Still, it’s really not as bad as it sounds. The special effects are good and slightly old-school in that they don’t rely on quite so many jump cuts and other energetic editing devices. There is something somewhat stately about them and that’s a good thing.
The sound mix is not a good thing. Taylor Kitsch as Carter is handsome and muscular enough, although not outlandishly so in either feature, but his voice is perfectly pitched to disappear into the general rumble of battle and he sort of talks out of the back of his throat anyway. I have a modest 5.1 sound system and the voices were coming out of the center speaker like they should, but I was straining to pick up dialogue.
Combine that with the grumbling voice actors behind the Tharks, and add to that a whole lot of people with names or ceremonial titles that sound like variations on “goathair trouthat” or something, and you have a recipe for bewilderment among adult viewers and I can only guess about 12-year-olds. Any script that relies on a barrage of alien proper names early in the show is headed for trouble.
Just ask David Lynch about “Dune” – “she is a Bene Gesserit witch!!”, “she holds the Gom Jabbar!”, “for he is the Kwizatz Haderach!” etc. Oh lord, don’t get me started.
And at one point one of the Thern even declares out of nowhere, “the balance must be restored”, which would be a funny slap at George Lucas, but the script is apparently serious.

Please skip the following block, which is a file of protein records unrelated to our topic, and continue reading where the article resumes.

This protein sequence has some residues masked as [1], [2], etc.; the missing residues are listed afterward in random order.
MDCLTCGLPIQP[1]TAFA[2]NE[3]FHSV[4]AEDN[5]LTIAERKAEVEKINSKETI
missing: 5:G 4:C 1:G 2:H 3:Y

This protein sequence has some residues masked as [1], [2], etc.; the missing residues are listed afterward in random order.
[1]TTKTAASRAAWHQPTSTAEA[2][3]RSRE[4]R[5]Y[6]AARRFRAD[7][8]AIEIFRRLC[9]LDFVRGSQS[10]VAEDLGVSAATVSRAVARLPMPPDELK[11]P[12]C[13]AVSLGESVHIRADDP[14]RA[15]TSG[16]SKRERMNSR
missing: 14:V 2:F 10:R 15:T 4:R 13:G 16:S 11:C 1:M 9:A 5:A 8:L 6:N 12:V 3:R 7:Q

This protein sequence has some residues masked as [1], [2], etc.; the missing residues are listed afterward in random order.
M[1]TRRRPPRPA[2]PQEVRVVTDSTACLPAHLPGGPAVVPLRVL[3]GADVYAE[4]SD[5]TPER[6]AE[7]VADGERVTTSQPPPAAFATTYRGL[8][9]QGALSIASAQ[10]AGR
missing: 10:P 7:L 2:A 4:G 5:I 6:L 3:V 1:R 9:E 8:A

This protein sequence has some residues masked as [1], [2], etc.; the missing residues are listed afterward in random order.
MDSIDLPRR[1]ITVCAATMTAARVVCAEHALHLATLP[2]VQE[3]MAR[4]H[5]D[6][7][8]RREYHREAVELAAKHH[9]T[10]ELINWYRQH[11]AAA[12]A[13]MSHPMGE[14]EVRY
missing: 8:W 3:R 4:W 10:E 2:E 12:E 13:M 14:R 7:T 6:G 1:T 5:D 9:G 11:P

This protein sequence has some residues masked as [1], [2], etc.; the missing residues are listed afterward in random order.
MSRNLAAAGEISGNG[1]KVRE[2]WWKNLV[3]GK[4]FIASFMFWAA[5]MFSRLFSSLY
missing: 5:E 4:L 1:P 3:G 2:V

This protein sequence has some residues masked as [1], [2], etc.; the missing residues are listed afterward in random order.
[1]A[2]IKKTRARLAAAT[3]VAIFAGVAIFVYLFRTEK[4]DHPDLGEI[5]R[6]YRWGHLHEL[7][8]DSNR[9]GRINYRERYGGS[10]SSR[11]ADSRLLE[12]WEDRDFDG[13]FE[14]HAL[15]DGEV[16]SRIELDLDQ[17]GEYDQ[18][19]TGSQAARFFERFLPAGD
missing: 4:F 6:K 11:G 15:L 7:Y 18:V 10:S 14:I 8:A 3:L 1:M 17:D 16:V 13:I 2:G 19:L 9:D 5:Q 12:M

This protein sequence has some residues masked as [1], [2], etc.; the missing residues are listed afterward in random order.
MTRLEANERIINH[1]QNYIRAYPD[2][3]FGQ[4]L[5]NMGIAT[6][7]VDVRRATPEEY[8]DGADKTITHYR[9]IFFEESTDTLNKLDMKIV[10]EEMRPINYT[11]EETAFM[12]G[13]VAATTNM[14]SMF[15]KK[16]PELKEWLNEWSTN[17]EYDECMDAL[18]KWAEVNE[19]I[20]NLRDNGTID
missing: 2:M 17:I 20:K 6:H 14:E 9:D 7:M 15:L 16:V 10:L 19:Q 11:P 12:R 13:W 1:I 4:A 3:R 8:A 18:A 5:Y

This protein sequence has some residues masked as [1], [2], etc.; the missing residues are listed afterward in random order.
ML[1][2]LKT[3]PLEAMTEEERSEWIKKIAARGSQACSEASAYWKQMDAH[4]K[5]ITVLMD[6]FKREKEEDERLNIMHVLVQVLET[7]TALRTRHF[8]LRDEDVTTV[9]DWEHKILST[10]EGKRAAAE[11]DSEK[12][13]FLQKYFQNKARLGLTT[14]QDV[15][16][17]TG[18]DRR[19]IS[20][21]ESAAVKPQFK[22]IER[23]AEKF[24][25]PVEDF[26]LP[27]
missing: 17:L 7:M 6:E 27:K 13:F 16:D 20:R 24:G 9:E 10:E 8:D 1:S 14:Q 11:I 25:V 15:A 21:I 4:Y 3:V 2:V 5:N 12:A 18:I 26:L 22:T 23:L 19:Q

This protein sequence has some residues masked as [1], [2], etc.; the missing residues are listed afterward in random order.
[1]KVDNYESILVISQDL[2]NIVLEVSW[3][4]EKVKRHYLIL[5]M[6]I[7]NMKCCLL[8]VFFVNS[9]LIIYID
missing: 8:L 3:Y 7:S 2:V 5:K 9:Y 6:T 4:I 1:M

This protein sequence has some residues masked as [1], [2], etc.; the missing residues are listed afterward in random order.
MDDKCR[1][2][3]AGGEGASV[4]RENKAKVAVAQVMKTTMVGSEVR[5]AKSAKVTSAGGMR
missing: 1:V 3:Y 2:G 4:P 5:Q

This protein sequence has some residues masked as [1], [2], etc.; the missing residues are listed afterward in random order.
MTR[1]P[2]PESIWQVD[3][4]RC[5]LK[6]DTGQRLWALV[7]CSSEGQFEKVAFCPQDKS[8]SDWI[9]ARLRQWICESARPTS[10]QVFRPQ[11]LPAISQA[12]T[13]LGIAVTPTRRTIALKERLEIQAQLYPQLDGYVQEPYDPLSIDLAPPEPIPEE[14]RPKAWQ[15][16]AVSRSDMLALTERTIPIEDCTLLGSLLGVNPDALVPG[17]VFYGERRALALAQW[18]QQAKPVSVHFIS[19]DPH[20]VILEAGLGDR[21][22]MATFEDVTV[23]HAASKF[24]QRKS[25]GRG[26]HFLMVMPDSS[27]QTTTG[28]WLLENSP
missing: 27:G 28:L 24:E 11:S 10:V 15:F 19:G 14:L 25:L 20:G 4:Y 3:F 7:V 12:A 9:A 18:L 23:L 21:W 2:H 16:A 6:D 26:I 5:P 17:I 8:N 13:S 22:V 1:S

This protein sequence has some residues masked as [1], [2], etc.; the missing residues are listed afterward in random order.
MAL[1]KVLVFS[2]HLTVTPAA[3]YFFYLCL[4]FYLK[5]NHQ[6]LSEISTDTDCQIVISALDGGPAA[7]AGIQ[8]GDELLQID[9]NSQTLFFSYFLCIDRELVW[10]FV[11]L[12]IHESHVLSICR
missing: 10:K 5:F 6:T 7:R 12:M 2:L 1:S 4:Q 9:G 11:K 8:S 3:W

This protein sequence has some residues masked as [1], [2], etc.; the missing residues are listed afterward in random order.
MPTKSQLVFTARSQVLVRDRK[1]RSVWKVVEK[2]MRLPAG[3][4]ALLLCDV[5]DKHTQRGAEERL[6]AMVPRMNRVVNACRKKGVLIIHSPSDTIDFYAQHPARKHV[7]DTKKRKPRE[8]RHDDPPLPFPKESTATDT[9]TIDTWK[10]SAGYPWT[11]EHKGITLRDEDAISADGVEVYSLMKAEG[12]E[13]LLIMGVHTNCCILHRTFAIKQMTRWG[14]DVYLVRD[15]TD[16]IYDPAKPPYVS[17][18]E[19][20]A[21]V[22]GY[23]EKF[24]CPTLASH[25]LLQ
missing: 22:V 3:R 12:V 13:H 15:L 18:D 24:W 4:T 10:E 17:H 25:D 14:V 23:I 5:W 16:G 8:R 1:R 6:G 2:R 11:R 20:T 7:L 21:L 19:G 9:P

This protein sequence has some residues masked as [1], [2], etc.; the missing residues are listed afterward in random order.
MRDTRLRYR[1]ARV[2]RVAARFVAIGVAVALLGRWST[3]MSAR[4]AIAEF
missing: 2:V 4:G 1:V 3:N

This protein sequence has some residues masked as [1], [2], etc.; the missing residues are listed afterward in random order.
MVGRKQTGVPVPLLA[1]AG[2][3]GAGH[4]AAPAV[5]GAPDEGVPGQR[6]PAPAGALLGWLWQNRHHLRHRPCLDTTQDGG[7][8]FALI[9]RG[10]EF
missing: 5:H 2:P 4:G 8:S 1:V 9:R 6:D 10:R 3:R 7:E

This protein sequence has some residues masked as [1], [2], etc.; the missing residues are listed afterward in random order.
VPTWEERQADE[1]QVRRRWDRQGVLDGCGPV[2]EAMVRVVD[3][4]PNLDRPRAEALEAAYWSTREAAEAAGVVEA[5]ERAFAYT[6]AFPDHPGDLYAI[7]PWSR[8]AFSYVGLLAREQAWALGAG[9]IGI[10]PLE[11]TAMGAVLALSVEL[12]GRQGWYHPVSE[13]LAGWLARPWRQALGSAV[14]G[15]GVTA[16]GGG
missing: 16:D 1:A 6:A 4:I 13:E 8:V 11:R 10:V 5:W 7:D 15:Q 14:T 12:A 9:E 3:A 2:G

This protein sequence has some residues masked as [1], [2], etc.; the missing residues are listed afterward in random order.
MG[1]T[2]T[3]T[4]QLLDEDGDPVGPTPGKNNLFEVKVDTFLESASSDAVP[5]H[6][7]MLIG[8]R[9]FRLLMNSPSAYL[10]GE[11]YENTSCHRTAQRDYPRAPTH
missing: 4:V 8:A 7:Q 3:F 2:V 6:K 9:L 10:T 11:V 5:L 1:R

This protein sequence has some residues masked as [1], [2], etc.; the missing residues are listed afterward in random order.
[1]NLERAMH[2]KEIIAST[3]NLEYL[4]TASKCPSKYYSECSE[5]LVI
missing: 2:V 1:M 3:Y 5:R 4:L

Anyway, once all this mess sorts out and the plot settles into a nice space/horse opera, there is enough story, special effects and odd humor to keep us watching. Texan Lynn Collins as the Princess of the blue city, Helium, has “Hollywood British” down pat and, as my daughter observed, “She has a lot of halter tops”, but at least the script gives her plenty to do. Here she misinterprets “shaking hands”.
There is a decent backstory concerning Carter’s lost family that briefly conjures up “The Outlaw Josie Wales” and presumably explains why he’s such a hard case. It’s not too intrusive.
Carter also picks up a sidekick – a sort of cross between a dog, and a supersonic trilobite dinosaur, named Wulla. It should evince an eye-roll but actually turns out to be pretty funny. In a later sight gag, as Carter is learning to fly one of the impossibly complicated Martian air ships, we see at a distance that the dogasaur is riding in front with his tongue hanging out. This is what Lucas should have thought about when he was thinking about Jar Jar Binks.
We finally learn the motives of the immortal Thern, the reason Carter becomes an obsessed archeologist back on Earth, why he is desperately telegraphing Edgar/Ned, etc. Not that we should care much, but the movie has at least a nice internal logical consistency and a plot that is eventually followable with lots of action and humor.
It’s all set up for a sequel that I would happily rent on DVD, but I doubt will ever happen. Director Stanton is off rescuing his reputation with “Finding Nemo II”, and Disney does not like losing $170 million – twice.
Still, way better than the obvious comparison, Cowboys & Aliens, and way, way better than half of the Star Wars franchise.